Concluding Discussion

Concluding Discussion

DOI: 10.4018/978-1-5225-2142-6.ch006

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The Main Conclusions

I have analysed two sets of textchat data from advanced users of English on a net-based MA in English Linguistics. The specific issue I have focused on is how the learners have built and sustained a community through the use of a reduced type of language, specifically through the use of reduced forms and ellipsis. We saw in the Background that languages in general, as well as communities in particular, have been described as locally created constructs. This means that communities of language users develop their own linguistic norms through using language.

The specific way of viewing community that I have used is the communities of practice model of Lave and Wenger (1991) and Wenger (1998). Communities have a joint enterprise that they are engaged in, and develop their own repertoire to discuss that enterprise. I argued that this was a particularly appropriate model to use, compared to for example Gee’s (2004) affinity spaces, because this is an academic community with clear goals for studying.

Locality of norms within language was seen to be a big issue thanks to the debates about World Englishes and English as a Lingua Franca. These movements have led to a move away from native speaker norms, and towards an acceptance of locally created norms. Also, norms within computer-mediated communication have been described as fluid and not fixed (cf. Warschauer, 1997; Savas, 2010). This is an environment that has been shown to allow non-dominant social groups to find a voice, even though hierarchies still exist (Herring, 2004a; Helm, Guth, & Farrah, 2012).

Much research has been published on the effect of computer-mediated communication on language learning. Most researchers have argued that there are positive effects of net-based environments for developing language proficiency, although sometimes the effect is unclear. In particular, it has been argued that net-based language learning may be highly conducive for developing learner autonomy. Autonomy for individual learners is dependent on there being a social environment or community for learning to take place in. Evidence for communities has been identified in the literature, for example, through interaction in general (Warschauer, 1997), and also knowledge-building and socio-affective communication (Potts, 2005; Lapadat, 2007).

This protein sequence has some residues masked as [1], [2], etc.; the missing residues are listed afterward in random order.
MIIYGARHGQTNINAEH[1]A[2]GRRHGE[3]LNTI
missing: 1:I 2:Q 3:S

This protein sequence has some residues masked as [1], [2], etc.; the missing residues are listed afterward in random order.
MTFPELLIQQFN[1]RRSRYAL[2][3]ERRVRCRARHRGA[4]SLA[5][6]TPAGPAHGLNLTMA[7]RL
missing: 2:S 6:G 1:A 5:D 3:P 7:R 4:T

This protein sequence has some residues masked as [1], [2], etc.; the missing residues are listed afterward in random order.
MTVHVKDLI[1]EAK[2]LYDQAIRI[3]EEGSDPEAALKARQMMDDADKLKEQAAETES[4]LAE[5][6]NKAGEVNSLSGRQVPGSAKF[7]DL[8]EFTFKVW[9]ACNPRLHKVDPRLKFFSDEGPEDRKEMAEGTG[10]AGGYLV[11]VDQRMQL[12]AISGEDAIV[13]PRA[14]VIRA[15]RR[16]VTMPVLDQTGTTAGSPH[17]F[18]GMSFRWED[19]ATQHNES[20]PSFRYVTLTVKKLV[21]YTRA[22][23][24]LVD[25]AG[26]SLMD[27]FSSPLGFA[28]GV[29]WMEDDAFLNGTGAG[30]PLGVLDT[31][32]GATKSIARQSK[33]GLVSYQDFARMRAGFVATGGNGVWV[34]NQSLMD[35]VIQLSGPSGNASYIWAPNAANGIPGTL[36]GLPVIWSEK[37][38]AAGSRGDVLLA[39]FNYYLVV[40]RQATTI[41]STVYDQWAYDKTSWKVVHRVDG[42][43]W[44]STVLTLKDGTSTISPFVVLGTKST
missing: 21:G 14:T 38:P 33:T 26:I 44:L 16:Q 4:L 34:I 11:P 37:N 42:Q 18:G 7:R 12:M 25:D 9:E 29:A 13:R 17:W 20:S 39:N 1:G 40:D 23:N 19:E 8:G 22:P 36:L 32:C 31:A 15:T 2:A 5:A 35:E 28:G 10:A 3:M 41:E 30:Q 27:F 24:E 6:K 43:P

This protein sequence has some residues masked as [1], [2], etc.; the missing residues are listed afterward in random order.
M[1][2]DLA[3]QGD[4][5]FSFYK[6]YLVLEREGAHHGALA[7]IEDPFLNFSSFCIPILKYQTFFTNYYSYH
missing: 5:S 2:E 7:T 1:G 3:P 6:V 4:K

When it comes to my analysis of reduced forms, we saw a difference in their frequency of use. I argued that this was due to the organisation of the courses for the two Cohorts. Cohort 1 had few pre-seminars without the teachers being present, and they came towards to the end of the course. Therefore, there were fewer reduced forms, and there was little difference in the frequency of reduction between the pre-seminars and seminars. For Cohort 2, there were more pre-seminars, and they came mainly at the beginning. This led to there being far more reduced forms overall, and in particular far more in the pre-seminars. Thus, the effect of pre-seminars at the beginning created the opportunity for a greater amount of this stereotypically CMC language.

I argued that the pre-seminar groups negotiated their own norms for using reduced forms. The leaders for these groups were generally the ones leading the process, but others with experience of computer-mediated communication were also accepted as leaders of norm-setting. Crucially, the native English-speaking teachers were not norm-setters, and were probably outside of the community of practice.

Turning to ellipsis, we saw that it was used in many different interactive functions. We found examples of Directing Discourse, Negotiating Understanding, as well as Social Support. These have been identified in the literature as clear evidence of community-building. More Social Support functions appeared early in the courses, which is to be expected when a community is being built. They did not disappear, since the community still needed to be sustained.

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